It is very likely that this was not his responsibility on the play (typically the defensive end is responsible for containing the play from the outside), but look at the hole Gordon had if Barnett wasn’t there to force him to bounce back outside. This is a next level play by Barnett.

Lastly, Barnett’s most impressive play versus the run came in week one. The Redskins ran a power play to his side, but Barnett rips right through a Vernon Davis block, blows up the pulling blocker to clog up the play, and then makes the tackle in the backfield:

These were just Barnett’s highlights, but there were many other plays where he simply executes on his responsibility. Overall, he has done surprisingly well the run.

Rushing the Passer

Leading up the draft, one of the primary criticisms of Barnett was his lack of complementary pass rush moves he had in his arsenal. He had one really good trait (his ability to bend around the edge) that he used to exploit his opponents.

While that trait certainly translates to the NFL, it won’t work consistently enough if he doesn’t give his opponents something else to think about. To this point in the season, he hasn’t really done that. When his ability to bend off the edge is the one thing he relies on, offensive tackles can overplay it without fear of being exposed to their inside.

Here is what that looks like:

With no fear of being beaten inside, Williams overplays to his outside and easily rides Barnett well beyond the pocket.

Here’s another example:

Having said that, he may only have one signature move, but it is elite and it does work on occasion. There have been several instances where Barnett beat his man, but one of the other variables mentioned above prevented him from getting home.

On this first play versus Washington, Barnett gets chipped inside by Jamison Crowder, but does a great job dipping his shoulder and showing off his signature bend to beat Williams anyway and comes dangerously close to a sack fumble on Kirk Cousins.

His ability to be almost parallel to the ground while still having the power in his ankles to continue driving towards the quarterback is insane.

On this next one, he beats Williams again around the edge, but just misses the sack because Graham forces Cousins out of the pocket:

Again, he did his job. The result was out of his control.

On the next play, versus Kansas City, Travis Kelce knocks him down inside, but he still beats his man around the edge and just misses the sack, this time because Nigel Bradham forced Alex Smith from the pocket:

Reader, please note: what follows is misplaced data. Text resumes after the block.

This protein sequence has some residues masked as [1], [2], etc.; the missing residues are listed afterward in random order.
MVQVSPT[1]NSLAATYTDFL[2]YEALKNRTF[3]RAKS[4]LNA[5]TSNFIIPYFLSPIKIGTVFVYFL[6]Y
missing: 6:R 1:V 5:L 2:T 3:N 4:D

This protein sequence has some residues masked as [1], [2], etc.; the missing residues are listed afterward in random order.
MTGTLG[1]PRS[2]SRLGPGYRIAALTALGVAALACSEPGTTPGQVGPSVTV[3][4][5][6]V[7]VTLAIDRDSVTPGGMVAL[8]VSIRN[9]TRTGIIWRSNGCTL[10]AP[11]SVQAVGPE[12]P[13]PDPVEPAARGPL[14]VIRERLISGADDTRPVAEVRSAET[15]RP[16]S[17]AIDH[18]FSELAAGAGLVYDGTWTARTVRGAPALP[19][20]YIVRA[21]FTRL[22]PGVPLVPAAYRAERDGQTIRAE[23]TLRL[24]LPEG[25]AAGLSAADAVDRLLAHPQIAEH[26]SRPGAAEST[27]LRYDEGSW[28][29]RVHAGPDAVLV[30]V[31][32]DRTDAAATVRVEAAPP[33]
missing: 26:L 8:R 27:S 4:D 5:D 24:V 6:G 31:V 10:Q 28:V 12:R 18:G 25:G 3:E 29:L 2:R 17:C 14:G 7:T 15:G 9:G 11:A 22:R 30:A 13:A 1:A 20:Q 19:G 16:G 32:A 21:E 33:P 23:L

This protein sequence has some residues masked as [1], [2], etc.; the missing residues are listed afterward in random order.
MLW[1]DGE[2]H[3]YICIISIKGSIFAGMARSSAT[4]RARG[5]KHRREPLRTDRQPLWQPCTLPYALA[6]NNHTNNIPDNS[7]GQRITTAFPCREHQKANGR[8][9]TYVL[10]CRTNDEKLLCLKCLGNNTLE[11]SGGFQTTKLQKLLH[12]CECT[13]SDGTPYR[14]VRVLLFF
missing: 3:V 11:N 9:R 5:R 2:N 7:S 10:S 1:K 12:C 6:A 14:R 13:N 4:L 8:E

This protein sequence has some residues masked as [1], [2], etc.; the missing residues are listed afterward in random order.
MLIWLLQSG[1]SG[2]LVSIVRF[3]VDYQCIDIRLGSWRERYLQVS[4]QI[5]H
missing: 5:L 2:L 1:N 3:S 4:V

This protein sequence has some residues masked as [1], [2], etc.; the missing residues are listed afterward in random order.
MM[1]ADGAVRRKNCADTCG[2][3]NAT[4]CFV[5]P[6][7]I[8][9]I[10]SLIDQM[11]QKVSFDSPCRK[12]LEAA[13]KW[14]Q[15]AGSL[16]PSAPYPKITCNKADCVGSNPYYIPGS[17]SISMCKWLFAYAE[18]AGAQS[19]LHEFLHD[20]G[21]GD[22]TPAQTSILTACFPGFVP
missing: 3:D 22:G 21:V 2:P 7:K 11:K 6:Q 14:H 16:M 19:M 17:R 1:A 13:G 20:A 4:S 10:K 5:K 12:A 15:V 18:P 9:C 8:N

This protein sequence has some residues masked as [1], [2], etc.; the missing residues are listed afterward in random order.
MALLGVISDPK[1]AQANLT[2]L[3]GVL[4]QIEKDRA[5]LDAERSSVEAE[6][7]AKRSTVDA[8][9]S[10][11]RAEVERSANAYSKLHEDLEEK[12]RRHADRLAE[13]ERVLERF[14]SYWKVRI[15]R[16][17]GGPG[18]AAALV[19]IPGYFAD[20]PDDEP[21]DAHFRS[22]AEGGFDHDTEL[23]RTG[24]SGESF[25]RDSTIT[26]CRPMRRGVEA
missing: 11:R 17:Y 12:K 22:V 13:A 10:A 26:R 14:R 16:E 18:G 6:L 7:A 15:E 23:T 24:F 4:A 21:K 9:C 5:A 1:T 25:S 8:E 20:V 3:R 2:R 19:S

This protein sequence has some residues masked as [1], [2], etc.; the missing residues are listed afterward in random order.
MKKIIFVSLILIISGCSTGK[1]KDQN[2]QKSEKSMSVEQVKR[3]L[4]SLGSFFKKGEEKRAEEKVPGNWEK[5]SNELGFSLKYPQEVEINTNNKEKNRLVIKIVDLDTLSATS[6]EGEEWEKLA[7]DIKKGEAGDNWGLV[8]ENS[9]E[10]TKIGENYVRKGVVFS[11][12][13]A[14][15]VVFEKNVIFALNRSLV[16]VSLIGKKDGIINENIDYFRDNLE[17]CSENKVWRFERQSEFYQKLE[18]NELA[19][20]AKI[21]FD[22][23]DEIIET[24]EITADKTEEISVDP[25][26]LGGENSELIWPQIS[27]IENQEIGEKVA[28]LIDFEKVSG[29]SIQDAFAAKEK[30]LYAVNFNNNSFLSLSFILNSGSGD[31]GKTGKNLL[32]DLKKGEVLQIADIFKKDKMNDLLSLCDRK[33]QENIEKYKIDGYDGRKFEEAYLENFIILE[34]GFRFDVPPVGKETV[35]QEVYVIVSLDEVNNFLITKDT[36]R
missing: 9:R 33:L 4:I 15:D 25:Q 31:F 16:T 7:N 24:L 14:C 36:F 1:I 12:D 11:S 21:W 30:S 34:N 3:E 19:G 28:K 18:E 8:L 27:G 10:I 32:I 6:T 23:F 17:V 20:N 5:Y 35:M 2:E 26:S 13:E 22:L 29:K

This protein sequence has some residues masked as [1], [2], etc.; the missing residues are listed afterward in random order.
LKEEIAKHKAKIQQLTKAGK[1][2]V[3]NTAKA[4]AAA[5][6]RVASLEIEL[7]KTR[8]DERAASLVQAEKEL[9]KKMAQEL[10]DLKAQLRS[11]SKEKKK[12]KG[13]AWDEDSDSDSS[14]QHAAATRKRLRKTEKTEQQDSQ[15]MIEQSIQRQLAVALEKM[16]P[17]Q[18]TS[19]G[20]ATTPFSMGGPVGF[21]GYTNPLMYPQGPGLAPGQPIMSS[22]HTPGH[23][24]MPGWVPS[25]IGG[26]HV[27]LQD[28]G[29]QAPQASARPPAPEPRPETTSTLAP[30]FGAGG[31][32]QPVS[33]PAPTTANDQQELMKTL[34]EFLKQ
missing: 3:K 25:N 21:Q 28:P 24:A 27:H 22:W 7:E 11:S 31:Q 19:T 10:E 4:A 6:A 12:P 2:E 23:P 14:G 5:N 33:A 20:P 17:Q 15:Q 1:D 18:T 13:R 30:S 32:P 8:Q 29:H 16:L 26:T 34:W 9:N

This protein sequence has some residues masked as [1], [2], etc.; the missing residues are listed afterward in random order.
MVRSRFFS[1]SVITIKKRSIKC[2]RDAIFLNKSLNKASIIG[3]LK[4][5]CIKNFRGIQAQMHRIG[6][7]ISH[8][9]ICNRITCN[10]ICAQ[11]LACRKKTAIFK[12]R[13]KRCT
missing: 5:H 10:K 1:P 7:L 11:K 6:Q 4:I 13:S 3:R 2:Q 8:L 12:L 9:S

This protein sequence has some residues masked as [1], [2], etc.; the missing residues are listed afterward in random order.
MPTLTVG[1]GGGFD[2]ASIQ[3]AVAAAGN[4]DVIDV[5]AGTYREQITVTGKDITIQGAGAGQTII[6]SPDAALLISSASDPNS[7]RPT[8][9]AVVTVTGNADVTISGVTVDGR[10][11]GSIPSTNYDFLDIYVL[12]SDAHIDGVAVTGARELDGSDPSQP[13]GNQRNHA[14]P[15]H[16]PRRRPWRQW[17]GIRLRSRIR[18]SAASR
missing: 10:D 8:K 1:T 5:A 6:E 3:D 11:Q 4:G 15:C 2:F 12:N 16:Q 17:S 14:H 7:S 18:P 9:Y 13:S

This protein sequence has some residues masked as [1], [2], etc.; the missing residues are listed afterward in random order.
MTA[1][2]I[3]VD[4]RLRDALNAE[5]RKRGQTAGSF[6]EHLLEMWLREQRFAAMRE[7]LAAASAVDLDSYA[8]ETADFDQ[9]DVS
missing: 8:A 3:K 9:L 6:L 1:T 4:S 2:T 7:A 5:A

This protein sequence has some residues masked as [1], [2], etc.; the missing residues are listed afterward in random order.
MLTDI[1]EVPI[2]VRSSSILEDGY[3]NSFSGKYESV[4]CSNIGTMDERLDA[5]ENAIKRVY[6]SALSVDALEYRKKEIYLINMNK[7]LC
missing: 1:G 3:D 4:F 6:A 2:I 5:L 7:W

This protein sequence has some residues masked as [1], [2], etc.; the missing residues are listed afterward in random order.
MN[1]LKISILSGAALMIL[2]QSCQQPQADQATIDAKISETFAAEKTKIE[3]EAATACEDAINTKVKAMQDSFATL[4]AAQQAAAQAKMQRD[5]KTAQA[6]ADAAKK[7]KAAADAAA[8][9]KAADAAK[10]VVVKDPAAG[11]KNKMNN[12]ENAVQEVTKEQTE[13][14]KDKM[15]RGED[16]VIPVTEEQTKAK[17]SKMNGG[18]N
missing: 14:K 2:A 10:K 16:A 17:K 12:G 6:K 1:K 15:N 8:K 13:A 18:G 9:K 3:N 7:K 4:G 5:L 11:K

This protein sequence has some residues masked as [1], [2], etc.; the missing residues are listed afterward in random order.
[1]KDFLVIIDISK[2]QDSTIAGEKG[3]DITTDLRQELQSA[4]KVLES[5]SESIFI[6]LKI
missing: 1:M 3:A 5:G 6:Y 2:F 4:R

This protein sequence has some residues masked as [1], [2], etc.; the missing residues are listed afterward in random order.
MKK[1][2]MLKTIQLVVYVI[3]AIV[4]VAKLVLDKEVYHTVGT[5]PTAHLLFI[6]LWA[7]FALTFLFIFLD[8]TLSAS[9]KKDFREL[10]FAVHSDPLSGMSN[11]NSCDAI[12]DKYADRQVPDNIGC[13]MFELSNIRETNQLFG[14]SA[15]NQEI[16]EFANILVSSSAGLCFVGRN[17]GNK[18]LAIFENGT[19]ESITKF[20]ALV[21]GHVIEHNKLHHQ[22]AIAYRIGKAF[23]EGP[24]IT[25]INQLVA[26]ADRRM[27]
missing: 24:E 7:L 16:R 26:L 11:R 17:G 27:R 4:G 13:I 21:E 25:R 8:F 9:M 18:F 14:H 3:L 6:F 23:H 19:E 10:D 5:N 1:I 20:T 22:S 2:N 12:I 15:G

Versus the Chargers, he wins again around the edge, this time from the left side, but Phillip Rivers gets the ball out too quick:

These last two sequences were big impact plays by Barnett, but someone else ended up getting the credit.

On the first one, Barnett puts a really good stutter step move on Chiefs tackle Eric Fisher, beats him clean around the edge, and forces Smith to step up into the waiting arms of a blitzing Mychal Kendricks:

Lastly, on the Chargers’ first drive, Rivers was forced from the pocket and eventually fumbled when Chris Long swatted his arm from behind. The reason he left the pocket in the first place, though, was because Barnett did a great job converting speed to power and driving the right tackle right back into Rivers’ lap. Oh, and guess who recovered the fumble?

The results haven’t been there yet for Barnett, but that doesn’t mean they aren’t coming. He is a high-energy end who is always finishing plays. In addition, as we saw above, he may be a bit of a one trick pony at this point in his career, but that one trick is elite. That, combined with his high-energy play, will result in guaranteed production year-in and year-out. The floor is there.

To get to that next level as a pass rusher, though, he still needs to add an effective inside counter to his arsenal. Forcing opponents to respect his ability to go inside will further expose them to his bread and butter move.

Barnett is only 21 years old and, by all accounts, is a Carson Wentz-like worker. With his combination of natural talent, effort on the field and work ethic off of it, the future is still really bright for Derek Barnett.

We just need to be patient.